I'm painting on a set of sketch cards to test the oil paints I picked up last week. The paints themselves are awesome, miles away from the cheep discounter stuff I've been using every now and then. When it comes to mixing them, though, I'm beginning doubt myself.
I started with the girl, premixing the colors until they looked good on palette - still I feel her skin looks artificial, not convincing. So I thought, what the hay, this project was supposed to be for fun anyway. I got started on the guy with some really bright colors, the pinks and violetts and reds especially look cringeworthy on my palette, but now that I look at both, I feel his skin looks better than hers.
Are my eyes tricking me?
The skin colors aren’t your problem. The problem is that you aren’t showing form with light and shadow, and knowledge of anatomy. Work on showing form first. You can worry about skin color afterwards. The color of any object is subject to its environment and the type of light shining on it… so trying to figure out how to mix the perfect skin tone for later use is a waste of time and paint.
Thanks for your advice, form and lighting just ranked up on my todo list. Is there anything good way to practice these, besides (obviously) drawing from life until I get it? I looked through Color and Light by Mr. Gurney, but most of it went over my head
For now I'll just have fun with the colors on those cards and then return to studies. (There is so much to learn, I just need to shake it up with fun pics every now and then.)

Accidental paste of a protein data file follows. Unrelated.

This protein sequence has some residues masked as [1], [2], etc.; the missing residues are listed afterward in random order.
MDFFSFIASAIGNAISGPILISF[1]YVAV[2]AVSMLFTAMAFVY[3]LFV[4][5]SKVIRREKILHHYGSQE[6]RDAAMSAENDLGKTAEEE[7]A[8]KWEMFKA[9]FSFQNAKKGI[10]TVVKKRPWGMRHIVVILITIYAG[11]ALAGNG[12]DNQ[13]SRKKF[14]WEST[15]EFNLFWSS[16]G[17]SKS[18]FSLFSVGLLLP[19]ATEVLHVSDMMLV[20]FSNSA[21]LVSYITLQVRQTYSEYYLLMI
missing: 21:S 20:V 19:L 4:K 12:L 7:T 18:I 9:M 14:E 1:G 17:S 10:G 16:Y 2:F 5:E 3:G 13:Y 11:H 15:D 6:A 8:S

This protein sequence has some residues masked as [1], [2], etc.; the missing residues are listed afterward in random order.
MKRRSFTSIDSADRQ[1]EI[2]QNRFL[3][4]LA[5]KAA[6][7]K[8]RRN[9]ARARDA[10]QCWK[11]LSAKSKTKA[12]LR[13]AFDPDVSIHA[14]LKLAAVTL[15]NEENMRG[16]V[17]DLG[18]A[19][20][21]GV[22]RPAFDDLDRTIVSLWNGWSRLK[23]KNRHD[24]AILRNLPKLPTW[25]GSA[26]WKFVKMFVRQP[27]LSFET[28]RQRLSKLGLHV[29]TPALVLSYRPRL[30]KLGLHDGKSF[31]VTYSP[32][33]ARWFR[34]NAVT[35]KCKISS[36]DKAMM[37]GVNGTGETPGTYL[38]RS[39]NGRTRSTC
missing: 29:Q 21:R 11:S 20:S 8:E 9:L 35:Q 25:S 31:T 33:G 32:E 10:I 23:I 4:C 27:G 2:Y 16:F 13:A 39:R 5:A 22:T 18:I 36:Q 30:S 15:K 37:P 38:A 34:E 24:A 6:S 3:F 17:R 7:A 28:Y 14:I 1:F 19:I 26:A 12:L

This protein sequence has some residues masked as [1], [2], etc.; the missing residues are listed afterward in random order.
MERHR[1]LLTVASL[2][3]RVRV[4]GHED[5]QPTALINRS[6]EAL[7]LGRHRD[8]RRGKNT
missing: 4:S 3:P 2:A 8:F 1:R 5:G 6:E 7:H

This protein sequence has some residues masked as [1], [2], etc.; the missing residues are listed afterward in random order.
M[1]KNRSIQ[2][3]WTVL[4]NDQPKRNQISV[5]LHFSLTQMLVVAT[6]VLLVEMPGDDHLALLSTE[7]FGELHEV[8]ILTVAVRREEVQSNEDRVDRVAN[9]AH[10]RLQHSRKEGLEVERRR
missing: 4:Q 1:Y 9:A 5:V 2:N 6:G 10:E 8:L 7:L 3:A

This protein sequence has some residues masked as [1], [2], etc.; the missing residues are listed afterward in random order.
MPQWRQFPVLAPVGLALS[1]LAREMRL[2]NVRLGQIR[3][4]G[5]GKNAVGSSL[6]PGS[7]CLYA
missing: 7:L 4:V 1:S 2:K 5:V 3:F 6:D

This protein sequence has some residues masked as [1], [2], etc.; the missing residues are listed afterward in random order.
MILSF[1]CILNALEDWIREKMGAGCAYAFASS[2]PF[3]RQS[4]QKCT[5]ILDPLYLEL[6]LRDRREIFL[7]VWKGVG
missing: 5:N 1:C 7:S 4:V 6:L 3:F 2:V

Last edited by Steeljren; February 5th, 2012 at 01:16 PM.
Yea I'd agree that the bigger issue is form. The skin tones themselves aren't bad. There just isn't enough modeling going on in the face. Keep in mind that skin can get really desaturated when it's hit with a cool light or direct light, but usually the midtones will still retain some local color to tell the viewer what the natural skin tone actually looks like. Keep experimenting! Oil is a ton of fun.
Oil really is a lot of fun ... even more now that my colors aren't turning green when I mix red and blue.
The desaturating effect always amazes me, but I still have a hard time seeing it in real life.
Oh, and everyone please ignore my request for reading material. Loomis' "Successful Drawing" is making it's way through the printer.
According to what has been said, with better understanding for how form and light interact, you should also try to make harder edges. Many parts of the face throw hard edged shadows, like for example the nose and eyesockets, but then also depending on where light hits the surface.
About the color: You shouldn't use white to highlight. Skin in light just has its normal skin tone, basically in the purest color of itself, instead of loosing saturation (unless the light source is not common yellow light but some uncommon source like artficial/magic energy neon color light). It only loses intensity when it becomes darker (shadows). For this, you add more or less (depending on how strong shadows are) of the complementary color. As for the blues and violets you have there: Usually blues only in zone of reflected light (eventually add a bit to shadows too, but not so much the skin becomes violett!), if the surrounding space is the usual blue sky.
Thanks again for everybody's advice. You have given me some very valuable pointers, what to focus myself on.
I'm still reading up on those underpaintings. It looks very similar to a technique a former drawing teacher showed me (he called it Grisaille - I finally found out how to spell that xD). As far as my memory goes, it helped me a lot back then and I really have no excuse for not having carried on with it I guess ^^